Meet the Brewer: Ryan Bubar of Empty Pint In Dover

Learn about Dover's newest brewery, Empty Pint Brewing Company

With more than 70 craft breweries spread across the state (and new ones opening seemingly every week), it’s no secret that New Hampshire is home to some great beer. To help you get to know some of the Granite State’s favorite sudsy spots, we’re implementing a new series of “Meet the Brewer” profiles to introduce you to our top-notch New Hampshire breweries and the men and women behind them.

For our latest profile, meet Ryan Bubar, the head brewer of Empty Pint Brewing Company in Dover.

About the Brewery

NHM: What’s your annual production size, in barrels?
Ryan Bubar: We do two to four barrels a week. We haven’t even been open a year yet, but we’re looking at about 192 barrels a year, give or take.

NHM: When did you open to the public?
RB: We opened in September — and then ran out of beer our opening weekend. We had to regroup and then stay closed for all of October, but we were open again in the very beginning of November.

NHM: What sets you apart from other New Hampshire breweries? What’s unique about your style or mission?
RB: We’re going from home brewing to professional brewing and learning a lot as we go. We’ve made a few mistakes, but we’ve listened to feedback from customers and learned from other brewers — it’s all about learning for us.

As for our style, our goal is to try to pack as much flavor as we can into our beer. We had a beer earlier called Berry Blonde, and we put 12 pounds of strawberries, raspberries, blueberries and blackberries into it — and that berry flavor came through. That’s what we want to try to do with all our beers. We may not hit it the first time we do it, but we’re gonna learn every step of the way.

NHM: How many beers and what styles do you offer at any given time?
RB: We can have seven beers on tap at one time with our draft system. I try to have as many different styles on as I possibly can, but sometimes that can be difficult to make happen. Right now, it’s all IPAs. I love IPAs, and so does pretty much everybody else, but I do wanna have stouts and porters and blondes. If someone gets a flight, I want the beer rainbow, where it’s a bunch of different colors on it. We’re open to any kind of style.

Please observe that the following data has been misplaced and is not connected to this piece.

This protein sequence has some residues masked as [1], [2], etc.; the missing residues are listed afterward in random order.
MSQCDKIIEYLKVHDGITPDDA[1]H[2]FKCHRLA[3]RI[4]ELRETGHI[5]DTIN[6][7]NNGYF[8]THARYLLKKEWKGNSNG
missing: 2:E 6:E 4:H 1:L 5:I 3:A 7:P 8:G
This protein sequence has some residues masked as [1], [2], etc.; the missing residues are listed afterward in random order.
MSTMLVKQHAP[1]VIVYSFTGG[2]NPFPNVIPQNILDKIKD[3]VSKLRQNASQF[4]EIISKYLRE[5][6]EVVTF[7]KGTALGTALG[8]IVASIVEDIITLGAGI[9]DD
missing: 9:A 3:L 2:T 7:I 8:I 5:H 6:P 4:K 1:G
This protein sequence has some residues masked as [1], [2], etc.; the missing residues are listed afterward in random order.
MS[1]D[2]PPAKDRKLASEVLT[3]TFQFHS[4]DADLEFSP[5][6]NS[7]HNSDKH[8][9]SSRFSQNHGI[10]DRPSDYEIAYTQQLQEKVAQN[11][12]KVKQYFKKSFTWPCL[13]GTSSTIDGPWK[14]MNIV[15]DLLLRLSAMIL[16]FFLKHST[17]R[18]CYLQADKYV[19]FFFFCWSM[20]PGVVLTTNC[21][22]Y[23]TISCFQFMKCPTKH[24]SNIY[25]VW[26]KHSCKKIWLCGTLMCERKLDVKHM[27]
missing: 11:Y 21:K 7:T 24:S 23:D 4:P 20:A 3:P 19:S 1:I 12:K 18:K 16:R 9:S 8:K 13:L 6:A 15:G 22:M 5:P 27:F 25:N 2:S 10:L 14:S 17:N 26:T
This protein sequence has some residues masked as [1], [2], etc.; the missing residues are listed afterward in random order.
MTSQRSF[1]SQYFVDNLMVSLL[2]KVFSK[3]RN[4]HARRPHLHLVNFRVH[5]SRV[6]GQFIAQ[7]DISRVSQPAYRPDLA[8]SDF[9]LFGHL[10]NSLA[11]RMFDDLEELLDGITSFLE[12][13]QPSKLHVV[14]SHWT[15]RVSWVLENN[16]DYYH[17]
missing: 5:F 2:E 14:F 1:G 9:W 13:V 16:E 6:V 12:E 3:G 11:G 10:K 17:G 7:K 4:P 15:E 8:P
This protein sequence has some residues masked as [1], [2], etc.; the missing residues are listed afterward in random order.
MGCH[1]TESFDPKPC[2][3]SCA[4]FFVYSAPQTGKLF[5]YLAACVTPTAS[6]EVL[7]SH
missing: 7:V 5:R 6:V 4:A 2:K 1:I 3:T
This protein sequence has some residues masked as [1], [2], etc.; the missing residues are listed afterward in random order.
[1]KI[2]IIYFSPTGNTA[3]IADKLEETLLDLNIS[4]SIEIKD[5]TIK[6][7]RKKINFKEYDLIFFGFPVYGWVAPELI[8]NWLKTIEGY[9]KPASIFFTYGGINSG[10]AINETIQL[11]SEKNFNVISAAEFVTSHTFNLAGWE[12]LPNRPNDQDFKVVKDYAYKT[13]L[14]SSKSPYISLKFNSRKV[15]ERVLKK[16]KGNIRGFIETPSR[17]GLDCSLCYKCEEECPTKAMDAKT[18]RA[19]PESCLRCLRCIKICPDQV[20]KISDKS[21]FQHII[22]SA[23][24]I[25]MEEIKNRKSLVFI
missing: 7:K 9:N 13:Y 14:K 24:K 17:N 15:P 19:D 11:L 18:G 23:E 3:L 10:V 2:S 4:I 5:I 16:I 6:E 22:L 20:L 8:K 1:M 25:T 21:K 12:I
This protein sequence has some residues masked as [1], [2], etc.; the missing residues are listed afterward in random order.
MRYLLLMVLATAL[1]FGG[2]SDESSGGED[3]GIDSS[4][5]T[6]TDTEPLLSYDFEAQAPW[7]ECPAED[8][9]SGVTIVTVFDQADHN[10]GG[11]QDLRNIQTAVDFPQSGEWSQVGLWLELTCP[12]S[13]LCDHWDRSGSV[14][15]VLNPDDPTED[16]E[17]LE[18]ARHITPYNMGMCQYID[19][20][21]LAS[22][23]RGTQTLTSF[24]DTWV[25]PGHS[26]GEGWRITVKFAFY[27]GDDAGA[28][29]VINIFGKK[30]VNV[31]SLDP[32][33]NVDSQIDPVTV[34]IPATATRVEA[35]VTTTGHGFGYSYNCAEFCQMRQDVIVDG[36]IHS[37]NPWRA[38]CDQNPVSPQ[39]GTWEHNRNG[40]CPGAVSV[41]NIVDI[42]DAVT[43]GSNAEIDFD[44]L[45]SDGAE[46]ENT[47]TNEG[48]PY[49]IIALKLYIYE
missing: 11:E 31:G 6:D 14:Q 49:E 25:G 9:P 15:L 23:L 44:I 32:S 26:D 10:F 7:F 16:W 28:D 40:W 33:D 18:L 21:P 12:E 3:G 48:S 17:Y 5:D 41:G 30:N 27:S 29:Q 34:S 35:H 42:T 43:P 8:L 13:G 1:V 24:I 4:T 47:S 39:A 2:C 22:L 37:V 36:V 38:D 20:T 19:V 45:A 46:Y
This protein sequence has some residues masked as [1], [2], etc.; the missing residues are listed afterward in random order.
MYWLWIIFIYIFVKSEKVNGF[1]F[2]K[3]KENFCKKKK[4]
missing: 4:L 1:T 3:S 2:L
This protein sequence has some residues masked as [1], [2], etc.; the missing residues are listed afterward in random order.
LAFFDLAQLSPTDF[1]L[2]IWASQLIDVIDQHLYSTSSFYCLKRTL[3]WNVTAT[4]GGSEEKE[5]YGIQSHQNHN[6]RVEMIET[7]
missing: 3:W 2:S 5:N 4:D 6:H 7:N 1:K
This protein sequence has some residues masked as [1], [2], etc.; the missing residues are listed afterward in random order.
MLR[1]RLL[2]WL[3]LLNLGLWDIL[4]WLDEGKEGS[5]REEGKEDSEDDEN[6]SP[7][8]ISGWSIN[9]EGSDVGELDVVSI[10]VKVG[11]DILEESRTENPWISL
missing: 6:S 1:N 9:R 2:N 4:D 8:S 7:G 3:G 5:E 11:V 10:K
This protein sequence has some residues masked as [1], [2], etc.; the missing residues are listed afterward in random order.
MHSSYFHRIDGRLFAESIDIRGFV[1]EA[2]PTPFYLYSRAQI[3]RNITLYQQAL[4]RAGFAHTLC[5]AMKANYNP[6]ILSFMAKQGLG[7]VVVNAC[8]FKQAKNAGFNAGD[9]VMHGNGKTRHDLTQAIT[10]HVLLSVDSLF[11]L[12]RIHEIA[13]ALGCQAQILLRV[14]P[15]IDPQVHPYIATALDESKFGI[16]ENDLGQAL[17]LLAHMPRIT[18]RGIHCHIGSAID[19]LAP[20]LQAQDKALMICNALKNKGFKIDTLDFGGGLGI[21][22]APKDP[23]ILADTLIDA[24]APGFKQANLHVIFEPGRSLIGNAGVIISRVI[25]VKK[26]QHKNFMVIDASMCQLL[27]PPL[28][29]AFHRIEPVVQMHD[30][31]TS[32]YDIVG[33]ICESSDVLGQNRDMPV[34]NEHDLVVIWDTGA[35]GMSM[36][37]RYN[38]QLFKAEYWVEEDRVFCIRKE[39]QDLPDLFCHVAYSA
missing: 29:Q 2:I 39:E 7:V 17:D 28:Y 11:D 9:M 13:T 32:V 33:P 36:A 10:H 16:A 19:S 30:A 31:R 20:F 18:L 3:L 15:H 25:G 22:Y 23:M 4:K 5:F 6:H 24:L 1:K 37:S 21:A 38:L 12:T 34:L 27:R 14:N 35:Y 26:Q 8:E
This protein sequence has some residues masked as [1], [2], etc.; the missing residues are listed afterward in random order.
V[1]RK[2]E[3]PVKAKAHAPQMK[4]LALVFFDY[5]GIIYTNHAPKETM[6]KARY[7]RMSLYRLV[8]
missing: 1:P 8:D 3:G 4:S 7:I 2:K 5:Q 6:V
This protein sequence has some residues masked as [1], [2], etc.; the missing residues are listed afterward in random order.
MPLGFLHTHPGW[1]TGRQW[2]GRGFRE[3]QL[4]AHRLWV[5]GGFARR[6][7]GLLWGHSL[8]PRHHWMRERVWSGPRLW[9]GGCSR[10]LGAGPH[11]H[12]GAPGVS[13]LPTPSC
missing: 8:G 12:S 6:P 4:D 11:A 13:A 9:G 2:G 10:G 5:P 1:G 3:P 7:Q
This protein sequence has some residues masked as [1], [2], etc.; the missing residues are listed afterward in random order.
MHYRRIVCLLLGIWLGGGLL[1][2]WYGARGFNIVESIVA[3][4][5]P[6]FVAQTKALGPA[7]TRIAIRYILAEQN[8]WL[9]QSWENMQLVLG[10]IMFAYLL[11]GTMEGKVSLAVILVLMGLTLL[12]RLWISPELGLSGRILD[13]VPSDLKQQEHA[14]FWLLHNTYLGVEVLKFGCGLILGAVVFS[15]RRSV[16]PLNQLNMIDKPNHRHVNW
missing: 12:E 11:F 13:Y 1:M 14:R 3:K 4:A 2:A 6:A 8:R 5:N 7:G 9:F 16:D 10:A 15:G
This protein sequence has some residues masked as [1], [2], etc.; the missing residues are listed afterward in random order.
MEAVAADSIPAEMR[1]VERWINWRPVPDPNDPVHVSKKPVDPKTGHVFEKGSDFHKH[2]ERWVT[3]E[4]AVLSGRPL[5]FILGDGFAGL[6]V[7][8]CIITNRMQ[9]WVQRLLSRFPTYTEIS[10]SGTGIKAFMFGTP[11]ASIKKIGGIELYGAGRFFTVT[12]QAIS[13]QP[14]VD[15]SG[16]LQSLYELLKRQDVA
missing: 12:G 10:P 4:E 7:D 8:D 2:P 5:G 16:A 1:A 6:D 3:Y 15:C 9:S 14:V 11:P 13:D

NHM: What’s your most popular beer?
RB: Berry Blonde was super popular. We’d have people order a flight and say they didn’t want the Berry Blonde, but they’d get it as part of the flight anyway and then they’d come back and ask for more of it. Our new beer Centennial Millennial — which has a huge candied mango, apricot and peach flavor — has also been selling a lot lately, so that could be our most popular with time.

NHM: What’s next for the brewery? Any expansions/changes or upcoming milestones or events to note?
RB: We’re getting a four-barrel system, so this way we’ll be able to do all of our beers at one time instead of having to do double batches. And once we get that going, we’re hoping by the end of February, maybe early March, we’ll start putting our beer into restaurants.

NHM: Where can your beer be purchased?
RB: Right now it’s just at our brewery.

About the Brewer

NHM: What is your title at the brewery?
RB: I’m one of the owners and the head brewer.

NHM: How did you get into the brewing business?
RB: I got a home brew kit one year for my birthday. When I made my first batch, it wasn’t anything great, but I just kept on brewing and trying out my own recipes. Eventually I upgraded to all-grain and started brewing even more, and after a while people started to like the beer. When I got an opportunity to make it more than a hobby, I just sort of ran with it.

NHM: Why did you choose to work in New Hampshire? What do you appreciate about the craft beer scene here?
RB: When I first turned 21, Dover was the place where I’d hang out. Now, we have three breweries all within walking distance of each other, and every restaurant in Dover offers local craft beer. It’s cool to see that Dover is becoming a craft beer destination.

NHM: What style(s) of beer are you personally most fond of?
RB: I love IPAs. I’ll try any beer once — at a minimum — but IPAs are my go-to.

NHM: What’s your personal favorite of the beers you make?
RB: Right now it’s Centennial Millennial. We got a huge flavor out of it that was kind of unexpected and I love the way it came out.

Categories: Beer Features